Old Blue Arrow.
Six miles from its headwaters which have their rise among the mountains of Newton county, in Arkansas, the Buffalo river flows straight against a rocky spur which divided the limpid stream and sends the waters tumbling down away down narrow valleys on either side. For more than twelve miles the two streams flow in separate beds, and then gradually they approach a common point where again the waters commingle and race away in turbulent precipitancy to join the broad flood of the White, making of the mountains spur an island twelve miles long and about ten miles across at its greatest breath. About midway between the dividing and reuniting of the waters the little village of Jasper, the seat of Newton county, nestles in the valley on the south side of the mountain spur. It was here that many years ago a renowned Indian hunter, Old Blue Arrow, lived and flourished and terrified the red men who inhabited that region.
This old hunter, so runs the legend, left his home and tribe in Kentucky and, because he was disappointed in love, wandered away into the wilds of the Ozarks to live alone and to make war against all living creatures, fish, fowl, beast and man. Building his shack of bark among the rocks of the island spur he terrorized the surrounding Indians by his tremendous deeds of valor and for hundreds of miles around the name of Old Blue Arrow was a nightmare to the aborigines. He got his title from a peculiar arrow which he alone used and knew how to make. It was of a steel blue Hint, hard as a Damascus blade and keen as a razor.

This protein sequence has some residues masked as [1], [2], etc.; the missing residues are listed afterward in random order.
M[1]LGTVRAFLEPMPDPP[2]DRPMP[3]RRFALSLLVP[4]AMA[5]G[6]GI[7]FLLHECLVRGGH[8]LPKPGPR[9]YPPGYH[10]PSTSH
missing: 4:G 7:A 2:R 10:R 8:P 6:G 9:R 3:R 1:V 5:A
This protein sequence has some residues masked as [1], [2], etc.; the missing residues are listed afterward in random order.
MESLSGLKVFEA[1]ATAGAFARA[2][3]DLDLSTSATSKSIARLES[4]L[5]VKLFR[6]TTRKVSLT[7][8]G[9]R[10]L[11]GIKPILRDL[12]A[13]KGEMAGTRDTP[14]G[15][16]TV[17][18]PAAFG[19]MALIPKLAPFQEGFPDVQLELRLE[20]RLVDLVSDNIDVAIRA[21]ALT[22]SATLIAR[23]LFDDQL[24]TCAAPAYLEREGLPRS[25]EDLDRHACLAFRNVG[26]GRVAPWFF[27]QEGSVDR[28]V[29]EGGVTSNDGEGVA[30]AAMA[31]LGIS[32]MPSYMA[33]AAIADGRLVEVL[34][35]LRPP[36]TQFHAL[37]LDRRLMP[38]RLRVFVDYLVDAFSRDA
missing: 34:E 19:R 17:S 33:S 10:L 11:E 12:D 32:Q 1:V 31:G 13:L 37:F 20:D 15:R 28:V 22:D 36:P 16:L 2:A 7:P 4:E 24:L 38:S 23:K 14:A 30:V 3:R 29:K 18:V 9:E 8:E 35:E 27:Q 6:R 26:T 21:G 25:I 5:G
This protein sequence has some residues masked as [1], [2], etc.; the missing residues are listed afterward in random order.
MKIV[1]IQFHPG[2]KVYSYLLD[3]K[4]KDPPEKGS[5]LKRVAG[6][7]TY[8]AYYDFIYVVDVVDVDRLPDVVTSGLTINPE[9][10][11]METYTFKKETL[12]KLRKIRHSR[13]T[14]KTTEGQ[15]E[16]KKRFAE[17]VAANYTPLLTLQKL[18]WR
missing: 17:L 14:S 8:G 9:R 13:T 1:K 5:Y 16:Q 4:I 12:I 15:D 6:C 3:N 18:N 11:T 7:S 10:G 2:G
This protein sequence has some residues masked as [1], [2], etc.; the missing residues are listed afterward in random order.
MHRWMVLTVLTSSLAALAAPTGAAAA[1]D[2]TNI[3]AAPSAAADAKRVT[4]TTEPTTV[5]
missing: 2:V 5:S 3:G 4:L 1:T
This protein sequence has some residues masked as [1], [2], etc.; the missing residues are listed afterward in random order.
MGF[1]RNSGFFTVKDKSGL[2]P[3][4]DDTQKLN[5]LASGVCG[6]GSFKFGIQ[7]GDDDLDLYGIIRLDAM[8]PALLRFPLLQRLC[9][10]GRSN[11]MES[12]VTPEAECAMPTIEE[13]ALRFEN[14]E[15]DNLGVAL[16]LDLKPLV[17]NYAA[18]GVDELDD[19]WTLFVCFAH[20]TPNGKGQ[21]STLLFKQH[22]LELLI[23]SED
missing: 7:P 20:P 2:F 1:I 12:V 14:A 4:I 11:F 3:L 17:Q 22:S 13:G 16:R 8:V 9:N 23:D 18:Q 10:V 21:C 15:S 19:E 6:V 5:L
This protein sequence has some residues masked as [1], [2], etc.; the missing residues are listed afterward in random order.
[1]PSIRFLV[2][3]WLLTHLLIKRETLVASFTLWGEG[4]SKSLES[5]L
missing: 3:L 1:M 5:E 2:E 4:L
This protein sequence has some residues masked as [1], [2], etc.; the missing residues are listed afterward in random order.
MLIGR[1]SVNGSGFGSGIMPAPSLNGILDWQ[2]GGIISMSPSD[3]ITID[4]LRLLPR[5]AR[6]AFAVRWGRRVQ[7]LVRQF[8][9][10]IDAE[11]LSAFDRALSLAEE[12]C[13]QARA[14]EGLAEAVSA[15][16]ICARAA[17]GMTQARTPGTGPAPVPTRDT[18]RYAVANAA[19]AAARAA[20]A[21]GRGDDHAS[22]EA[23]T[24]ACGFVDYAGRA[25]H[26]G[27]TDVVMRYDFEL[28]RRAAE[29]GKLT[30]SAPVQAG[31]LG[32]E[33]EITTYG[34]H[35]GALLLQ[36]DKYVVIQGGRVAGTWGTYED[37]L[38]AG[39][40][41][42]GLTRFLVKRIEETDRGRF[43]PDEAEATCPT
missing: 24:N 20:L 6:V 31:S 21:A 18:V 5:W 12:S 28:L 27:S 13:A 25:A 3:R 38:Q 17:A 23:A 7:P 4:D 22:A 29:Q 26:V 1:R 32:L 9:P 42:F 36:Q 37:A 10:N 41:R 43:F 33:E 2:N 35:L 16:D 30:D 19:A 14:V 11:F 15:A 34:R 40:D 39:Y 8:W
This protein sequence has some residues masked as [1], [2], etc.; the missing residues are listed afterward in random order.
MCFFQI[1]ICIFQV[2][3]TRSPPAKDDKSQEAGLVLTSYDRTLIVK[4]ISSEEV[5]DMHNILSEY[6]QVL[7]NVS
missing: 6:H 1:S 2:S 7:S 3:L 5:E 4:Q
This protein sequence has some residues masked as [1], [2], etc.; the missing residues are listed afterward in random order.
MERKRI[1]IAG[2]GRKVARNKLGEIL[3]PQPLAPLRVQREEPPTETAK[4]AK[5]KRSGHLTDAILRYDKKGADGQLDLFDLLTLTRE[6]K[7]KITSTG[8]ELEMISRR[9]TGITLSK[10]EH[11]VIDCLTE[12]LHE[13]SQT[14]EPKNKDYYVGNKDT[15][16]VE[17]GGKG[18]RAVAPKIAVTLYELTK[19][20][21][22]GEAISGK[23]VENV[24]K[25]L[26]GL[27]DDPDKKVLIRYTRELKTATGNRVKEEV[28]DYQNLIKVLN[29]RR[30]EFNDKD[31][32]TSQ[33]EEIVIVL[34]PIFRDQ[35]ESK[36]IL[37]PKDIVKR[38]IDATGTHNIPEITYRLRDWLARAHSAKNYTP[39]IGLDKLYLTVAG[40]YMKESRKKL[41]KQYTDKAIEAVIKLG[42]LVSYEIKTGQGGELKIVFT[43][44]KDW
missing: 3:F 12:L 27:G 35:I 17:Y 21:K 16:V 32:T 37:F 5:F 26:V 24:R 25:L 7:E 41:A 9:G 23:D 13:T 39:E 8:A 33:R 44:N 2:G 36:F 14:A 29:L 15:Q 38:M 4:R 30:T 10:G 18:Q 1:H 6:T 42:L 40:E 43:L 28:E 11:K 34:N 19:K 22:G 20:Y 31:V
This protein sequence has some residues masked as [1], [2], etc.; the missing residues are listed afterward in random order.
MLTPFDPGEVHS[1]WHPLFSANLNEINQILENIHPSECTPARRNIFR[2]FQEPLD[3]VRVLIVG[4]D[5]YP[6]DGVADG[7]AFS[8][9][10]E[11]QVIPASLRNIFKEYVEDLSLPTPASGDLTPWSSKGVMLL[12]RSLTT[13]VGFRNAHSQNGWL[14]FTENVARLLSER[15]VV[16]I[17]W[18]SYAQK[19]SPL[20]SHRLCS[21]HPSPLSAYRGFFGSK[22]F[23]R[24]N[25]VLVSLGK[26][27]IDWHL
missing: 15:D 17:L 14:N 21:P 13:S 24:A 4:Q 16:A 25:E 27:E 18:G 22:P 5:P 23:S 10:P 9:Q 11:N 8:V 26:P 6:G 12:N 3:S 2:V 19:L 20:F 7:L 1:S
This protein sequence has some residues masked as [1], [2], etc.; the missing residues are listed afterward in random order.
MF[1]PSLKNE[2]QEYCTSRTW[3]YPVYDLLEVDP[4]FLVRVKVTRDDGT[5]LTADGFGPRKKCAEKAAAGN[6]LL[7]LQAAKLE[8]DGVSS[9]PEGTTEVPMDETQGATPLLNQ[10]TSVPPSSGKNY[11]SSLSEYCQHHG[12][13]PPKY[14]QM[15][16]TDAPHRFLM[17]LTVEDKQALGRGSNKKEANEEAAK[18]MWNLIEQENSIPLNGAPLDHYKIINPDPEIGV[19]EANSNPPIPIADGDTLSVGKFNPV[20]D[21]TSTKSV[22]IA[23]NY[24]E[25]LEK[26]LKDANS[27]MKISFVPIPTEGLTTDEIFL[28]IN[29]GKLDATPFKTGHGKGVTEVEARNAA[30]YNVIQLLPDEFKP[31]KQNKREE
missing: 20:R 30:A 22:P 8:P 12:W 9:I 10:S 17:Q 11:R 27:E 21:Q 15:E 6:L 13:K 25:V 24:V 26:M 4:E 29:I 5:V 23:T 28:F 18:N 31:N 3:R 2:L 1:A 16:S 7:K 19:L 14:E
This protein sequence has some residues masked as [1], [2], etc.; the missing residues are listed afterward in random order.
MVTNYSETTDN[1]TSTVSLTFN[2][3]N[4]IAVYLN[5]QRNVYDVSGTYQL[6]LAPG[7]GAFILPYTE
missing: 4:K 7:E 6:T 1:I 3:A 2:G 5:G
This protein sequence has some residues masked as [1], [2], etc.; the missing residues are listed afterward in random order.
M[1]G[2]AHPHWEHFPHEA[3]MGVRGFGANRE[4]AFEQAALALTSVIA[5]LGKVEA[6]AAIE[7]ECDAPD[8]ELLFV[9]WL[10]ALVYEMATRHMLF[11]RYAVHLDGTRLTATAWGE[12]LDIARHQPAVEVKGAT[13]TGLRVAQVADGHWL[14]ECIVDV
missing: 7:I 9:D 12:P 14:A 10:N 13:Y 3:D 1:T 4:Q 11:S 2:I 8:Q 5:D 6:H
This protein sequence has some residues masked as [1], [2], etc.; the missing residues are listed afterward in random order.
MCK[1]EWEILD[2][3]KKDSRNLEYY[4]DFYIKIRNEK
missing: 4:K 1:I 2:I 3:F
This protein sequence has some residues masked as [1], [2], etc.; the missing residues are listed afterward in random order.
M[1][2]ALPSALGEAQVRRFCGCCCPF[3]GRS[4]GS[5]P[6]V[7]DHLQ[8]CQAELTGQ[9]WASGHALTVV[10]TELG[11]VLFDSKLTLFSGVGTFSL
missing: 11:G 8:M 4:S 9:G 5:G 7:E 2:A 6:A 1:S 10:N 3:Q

The edges were smoothly beveled, and there was an entire absence of that clipped off appearance that all other Indian arrowheads have. The workmanship was perfect, and with such a barb Old Blue Arrow could easily send his shaft clean in through the body of an Indian or a deer and bury it to the feathers in a buffalo bull. The arrowheads may be found to this day near the site of Jasper, but nowhere else have they ever been found. Old Blue Arrow's' terrible reputation was the cause of his ultimate undoing, for one night more than 300 Indians surrounded him as he slept and made a porcupine of his gigantic body with their arrows. But his secret of making arrowheads died with him, and is now one of the lost arts of the red man.
Ashes of a Lost Race.
The weird and wonderful legend which hangs about a mysterious cave in the very heart of the Ozark region might inspire an imaginary writer with thoughts as strange and romantic as those which Rider Haggard writes down in his pages. Stories that have to do with lost races, prehistoric peoples and the strange creatures of humankind that live or have lived in the earth are always fraught with a peculiar interest and an irresistible charm that is found in no other lore. In Stone county, Ark., eighty-five miles from a railroad, there is a high ridge, a sort of backbone or the Sherman range or the Ozark mountains running from Big Flat, in Baxter county, to Sylamore, a boat landing on White river.